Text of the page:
Volvo introduce 3D to deliver spare parts to customers

A workshop tool for mounting parts on an axle has been made by 3D printing.

Volvo Construction Equipment moves into a new dimension to assist customers in supplying spare parts, and as part of its commitment to the research and development of new products.

Volvo CE has introduced 3D printing in order to deliver spare parts to customers more quickly and efficiently. The company is also investing in 3D printing methods in the research and development of its prototype machinery.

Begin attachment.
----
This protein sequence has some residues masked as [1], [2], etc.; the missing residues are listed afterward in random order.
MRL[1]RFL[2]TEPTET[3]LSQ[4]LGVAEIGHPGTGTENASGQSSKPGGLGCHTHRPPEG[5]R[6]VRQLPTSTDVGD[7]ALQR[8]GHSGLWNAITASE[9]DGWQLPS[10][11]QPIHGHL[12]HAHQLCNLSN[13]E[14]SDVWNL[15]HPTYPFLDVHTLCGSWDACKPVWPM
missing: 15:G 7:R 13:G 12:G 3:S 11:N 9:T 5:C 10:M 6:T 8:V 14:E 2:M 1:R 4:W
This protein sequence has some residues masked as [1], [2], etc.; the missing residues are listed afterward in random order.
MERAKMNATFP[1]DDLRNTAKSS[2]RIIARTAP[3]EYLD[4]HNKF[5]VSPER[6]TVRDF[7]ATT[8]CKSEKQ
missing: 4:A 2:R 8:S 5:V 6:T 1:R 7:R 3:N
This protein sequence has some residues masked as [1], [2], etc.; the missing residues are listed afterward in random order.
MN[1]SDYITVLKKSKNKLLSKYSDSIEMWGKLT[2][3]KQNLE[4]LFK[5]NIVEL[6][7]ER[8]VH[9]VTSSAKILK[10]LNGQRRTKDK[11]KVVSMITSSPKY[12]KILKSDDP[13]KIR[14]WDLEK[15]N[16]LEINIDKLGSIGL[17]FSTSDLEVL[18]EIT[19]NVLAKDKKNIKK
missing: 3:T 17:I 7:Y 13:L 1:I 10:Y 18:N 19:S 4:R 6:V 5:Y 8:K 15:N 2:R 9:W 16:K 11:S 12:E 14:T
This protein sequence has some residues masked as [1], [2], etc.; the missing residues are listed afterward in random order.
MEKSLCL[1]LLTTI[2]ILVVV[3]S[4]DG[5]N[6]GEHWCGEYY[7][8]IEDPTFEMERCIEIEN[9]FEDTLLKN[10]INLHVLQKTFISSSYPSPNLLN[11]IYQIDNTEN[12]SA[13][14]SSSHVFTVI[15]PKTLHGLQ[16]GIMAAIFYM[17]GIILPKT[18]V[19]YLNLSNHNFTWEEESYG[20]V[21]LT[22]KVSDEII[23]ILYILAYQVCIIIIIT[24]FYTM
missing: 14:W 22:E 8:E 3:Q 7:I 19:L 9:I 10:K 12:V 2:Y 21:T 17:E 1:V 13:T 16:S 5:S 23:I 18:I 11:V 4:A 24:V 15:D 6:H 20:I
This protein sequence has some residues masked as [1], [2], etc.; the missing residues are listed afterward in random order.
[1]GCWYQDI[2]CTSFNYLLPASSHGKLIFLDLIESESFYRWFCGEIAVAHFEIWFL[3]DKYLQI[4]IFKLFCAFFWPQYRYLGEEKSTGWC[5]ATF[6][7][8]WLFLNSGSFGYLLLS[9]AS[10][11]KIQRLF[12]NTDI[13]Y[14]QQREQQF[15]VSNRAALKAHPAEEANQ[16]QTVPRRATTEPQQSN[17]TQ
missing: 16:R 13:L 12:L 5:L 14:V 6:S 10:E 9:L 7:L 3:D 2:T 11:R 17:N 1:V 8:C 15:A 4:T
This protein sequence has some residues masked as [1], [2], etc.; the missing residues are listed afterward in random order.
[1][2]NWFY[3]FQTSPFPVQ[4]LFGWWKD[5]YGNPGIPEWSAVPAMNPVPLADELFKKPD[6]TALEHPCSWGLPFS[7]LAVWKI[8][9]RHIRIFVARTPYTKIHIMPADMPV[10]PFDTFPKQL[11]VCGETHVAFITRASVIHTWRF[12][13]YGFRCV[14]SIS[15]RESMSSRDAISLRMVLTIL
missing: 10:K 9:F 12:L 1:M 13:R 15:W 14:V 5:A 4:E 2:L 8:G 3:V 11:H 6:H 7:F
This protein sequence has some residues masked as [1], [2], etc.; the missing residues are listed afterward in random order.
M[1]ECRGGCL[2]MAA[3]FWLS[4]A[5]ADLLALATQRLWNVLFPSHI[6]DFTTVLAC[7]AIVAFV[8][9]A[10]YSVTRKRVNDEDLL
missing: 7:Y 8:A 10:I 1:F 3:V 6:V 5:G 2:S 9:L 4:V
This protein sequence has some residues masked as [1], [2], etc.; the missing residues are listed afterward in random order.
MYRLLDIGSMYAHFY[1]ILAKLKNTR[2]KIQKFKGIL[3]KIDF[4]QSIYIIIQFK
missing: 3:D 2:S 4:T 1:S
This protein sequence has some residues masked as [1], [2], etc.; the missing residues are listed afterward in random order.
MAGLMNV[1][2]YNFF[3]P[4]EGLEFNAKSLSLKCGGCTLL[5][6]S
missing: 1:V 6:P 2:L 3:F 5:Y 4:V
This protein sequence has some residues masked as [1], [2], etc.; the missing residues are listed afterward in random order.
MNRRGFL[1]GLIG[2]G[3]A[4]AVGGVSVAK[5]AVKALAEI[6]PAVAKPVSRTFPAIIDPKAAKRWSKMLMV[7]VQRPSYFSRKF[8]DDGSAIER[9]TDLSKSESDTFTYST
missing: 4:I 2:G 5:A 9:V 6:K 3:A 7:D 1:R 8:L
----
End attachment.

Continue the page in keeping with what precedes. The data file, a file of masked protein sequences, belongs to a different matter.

Parts can be made of any shape and size, and for any unit in Volvo CE’s range of off-road machinery. Typical parts made by 3D printing so far include parts of a cabin, plastic coverings, and sections of air conditioning units. The company uses its own archive of drawings, 3D models and product information to feed into the printer to produce the correct new part.

In addition to 3D printing being an increasingly desirable element in the production of aftermarket parts, the process is also being used by Volvo CE in building new components for prototype machinery. The company has several 3D printers for this purpose at its research and development premises.